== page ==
A Guy Named Vinnie

The City Line Deli near the North White Plains train station.

It was a Saturday morning in October, and there I was handing my car keys to a guy named Vinnie I’d just met in a deli in suburban, New York. Vinnie was promising to keep my Nissan Altima Hybrid parked in the lot behind the deli, while Karen and I went off to New York City for a couple of days.

Yes, you read right, a guy from Ohio was giving the keys of his car to a guy he met in a suburban New York deli just five minutes earlier, and the guy was named Vinnie. Kind of sounds like the makings of a movie–maybe The Out of Towners.

Hey, it seemed like a good idea at the time, and Karen didn’t object. Waiting for the train, I called Dan and told him about Vinnie and the car.

His response was, “You did what!” The implication in tone and volume was that my sanity was in question.

“Sometimes,” I responded, “you just got to go with what feels right.” So how did we get to the point where Vinnie felt right?.

Karen and I had driven to New Haven Connecticut to visit our grandnephew Leland, a student at Yale, after which we were going to spend a couple of days in New York City with our friend Jean. The problem was what to do with the car. Park it at a train station and take one of the commuter trains into the City we thought.

After much research on the internet, we finally found a station that seemed to offer multiday parking, and it was only going to cost us $7 because weekends were free. Let me tell you, finding a station with the right kind of parking was not easy. The North White Plains Station of the Metro North commuter line seemed to be about the only place where we could park over the weekend and into Monday. The regular jam of commuters in need of parking seemed to prevent leaving the car through Monday morning elsewhere, unless we were willing to pay 20 or 30 dollars per day. Hooray for White Plains–we thought.

When we got to the station, the promised parking was nowhere to be found, unless you count the six spaces designated in a garage that were already full by 10 o’clock on a Saturday morning. According to websites for the parking company and the Metro North train line, scores if not hundreds of parking spaces should have been there to meet our needs.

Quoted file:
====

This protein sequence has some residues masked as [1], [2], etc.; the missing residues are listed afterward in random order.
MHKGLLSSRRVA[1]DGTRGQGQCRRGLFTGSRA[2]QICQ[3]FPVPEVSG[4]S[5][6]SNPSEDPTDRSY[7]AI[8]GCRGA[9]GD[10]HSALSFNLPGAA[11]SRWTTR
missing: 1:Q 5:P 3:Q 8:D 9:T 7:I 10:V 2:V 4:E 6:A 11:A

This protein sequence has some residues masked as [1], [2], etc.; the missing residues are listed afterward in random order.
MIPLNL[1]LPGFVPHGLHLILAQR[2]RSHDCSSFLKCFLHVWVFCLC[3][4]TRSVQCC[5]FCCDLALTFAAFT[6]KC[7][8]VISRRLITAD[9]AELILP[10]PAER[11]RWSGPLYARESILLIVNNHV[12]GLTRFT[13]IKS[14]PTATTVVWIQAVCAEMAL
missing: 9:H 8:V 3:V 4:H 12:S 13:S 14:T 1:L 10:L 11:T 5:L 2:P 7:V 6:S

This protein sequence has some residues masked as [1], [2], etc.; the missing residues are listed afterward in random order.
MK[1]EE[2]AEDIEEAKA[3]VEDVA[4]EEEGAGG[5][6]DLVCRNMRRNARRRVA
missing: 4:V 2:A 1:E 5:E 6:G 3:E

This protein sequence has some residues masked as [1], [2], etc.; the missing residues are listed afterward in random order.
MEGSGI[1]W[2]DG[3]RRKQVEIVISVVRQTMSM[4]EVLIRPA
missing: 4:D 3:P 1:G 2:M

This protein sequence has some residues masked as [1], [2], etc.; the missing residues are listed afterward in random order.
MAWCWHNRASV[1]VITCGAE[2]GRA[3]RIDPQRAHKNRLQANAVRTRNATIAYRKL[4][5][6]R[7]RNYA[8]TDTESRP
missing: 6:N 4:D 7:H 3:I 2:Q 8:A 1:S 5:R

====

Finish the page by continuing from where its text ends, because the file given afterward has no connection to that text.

After circling the station a couple of times, I went looking for somebody to ask about where the parking was. That’s how I found myself in a deli, talking to Vinnie. After conferring with others in the deli, Vinnie suggested the already-full garage. Then he looked me up and down, and offered more direct help.

He said I could park the car in a space behind the deli, but that the space was already occupied so my car would need to go in a temporary space and he’d move it later. Ipso facto, he’d need the keys. I asked him how much and he said, “Don’t worry about it,” which sounded suspiciously close to the New Yorker catch phrase of fugetaboutit.

What can I say; Vinnie seemed like a nice guy, and he’d ¬†offered to help with a big open smile. I decided to take a chance–besides I was pretty sure he owned the deli.

After two days walking our feet off in the City, it was time to hop the train back to North White Plains, and our waiting–we hoped–car. We walked in the deli, found a smiling Vinnie working the counter, and our car waiting by the back door.

He greeted me like a long lost friend, and between making sandwiches waved off my profuse thanks and offer of money. As we took possession of our keys, I remembered that I still had a subway card in my pocket.

“Hey Vinnie,” I hollered across the counter, “will you at least take this subway card? It’ll be useless in Cleveland, and anyway there’s only $3.40 left on it.”

“That I can use,” he said reaching across the counter to take the card from my hand before giving me one more good-bye handshake.

Sometimes in a town far from home, just when you need him, you meet a guy named Vinnie.